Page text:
On the eve of historic elections, a conundrum lies at the heart of Indonesian politics. Successive governments have built one of the most important foundations of a successful democracy: free, fair, and peaceful elections. However, while its electoral procedures are robust, Indonesian democracy is increasingly defective in other areas, notes analyst Ben Bland, Director of the Lowy Institute’s Southeast Asia Project.
President Joko Widodo, who is the favorite to be elected again in April, rose to power thanks to the competitive nature of Indonesian elections. Yet, he has proven to be a poor guardian of democracy, he writes in a thorough new analysis:
Jokowi, as he is known, has sought compromises with corrupt politicians and intolerant religious leaders, and surrounded himself with former generals with little commitment to democratic principles. On his watch, human rights, the rule of law, and the protection of minorities have all weakened. A bitter form of religion-based identity politics seems to be embedded in the system. As Indonesia faces growing challenges, its future will be defined by how the next generation of leaders use the powerful mandate of electoral victory to overcome those who are seeking to stymie much-needed reforms and undermine democratic norms.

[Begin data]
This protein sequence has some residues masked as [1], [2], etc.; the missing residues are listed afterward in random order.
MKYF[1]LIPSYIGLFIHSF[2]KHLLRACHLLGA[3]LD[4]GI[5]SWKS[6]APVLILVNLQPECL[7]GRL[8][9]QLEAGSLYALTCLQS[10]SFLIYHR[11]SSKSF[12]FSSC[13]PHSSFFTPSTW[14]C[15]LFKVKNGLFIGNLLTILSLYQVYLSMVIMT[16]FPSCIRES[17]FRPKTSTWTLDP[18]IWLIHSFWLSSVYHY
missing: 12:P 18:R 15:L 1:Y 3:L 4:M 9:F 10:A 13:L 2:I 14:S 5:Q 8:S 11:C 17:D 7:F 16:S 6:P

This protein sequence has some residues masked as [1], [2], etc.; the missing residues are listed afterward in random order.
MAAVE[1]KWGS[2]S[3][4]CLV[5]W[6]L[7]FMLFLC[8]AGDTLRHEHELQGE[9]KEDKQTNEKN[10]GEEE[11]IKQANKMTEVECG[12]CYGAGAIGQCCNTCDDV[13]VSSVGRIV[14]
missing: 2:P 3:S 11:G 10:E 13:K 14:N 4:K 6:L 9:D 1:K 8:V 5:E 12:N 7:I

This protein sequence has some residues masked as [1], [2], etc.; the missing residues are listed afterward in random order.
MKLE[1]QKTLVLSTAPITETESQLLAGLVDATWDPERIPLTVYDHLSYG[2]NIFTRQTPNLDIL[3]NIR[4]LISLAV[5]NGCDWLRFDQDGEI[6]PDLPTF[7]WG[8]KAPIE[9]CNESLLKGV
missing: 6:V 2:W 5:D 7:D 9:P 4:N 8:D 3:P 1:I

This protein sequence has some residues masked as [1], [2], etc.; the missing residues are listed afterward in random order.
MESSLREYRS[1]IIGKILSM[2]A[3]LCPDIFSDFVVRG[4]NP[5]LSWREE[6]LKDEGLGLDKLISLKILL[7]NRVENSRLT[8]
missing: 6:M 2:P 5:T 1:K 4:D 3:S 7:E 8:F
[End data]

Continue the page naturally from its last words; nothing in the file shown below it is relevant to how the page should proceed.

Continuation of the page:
Political changes in post-Suharto Indonesia have triggered ethnic and religious violence across the country, says a book by Andreas Harsono, a veteran Indonesia researcher for Human Rights Watch, published today.
The 280-page book, Race, Islam and Power: Ethnic and Religious Violence in Post-Suharto Indonesia, was published by Monash University Publishing a week before Indonesia’s general elections on April 17, 2019. Harsono spent five years travelling around Indonesia, from the westernmost island of Sabang to its easternmost city of Merauke in West Papua, from Miangas Island in the north, near the Philippines border, to Ndana Island, near the coast of Australia. Harsono’s journey took him to more than 90 locations, including 41 small towns and 11 remote islands. Many of those locations were the sites of either state or communal violence.
A decade ago, Rizal Sukma, one of Indonesia’s most eminent policy analysts (and the current ambassador to the United Kingdom), published a paper arguing that the country’s politics were characterised by “defective elections, resilient democracy”. Now, Indonesian politics looks more like a story of “resilient elections, defective democracy”, Bland adds:
This tension between resilient elections and defective democracy partly reflects the political compromises of reformasi, which ended the Suharto regime and kick-started democratisation. The tension is embodied in Jokowi who won power because of competitive elections but has presided over a period of democratic backsliding, whether through neglect or intent.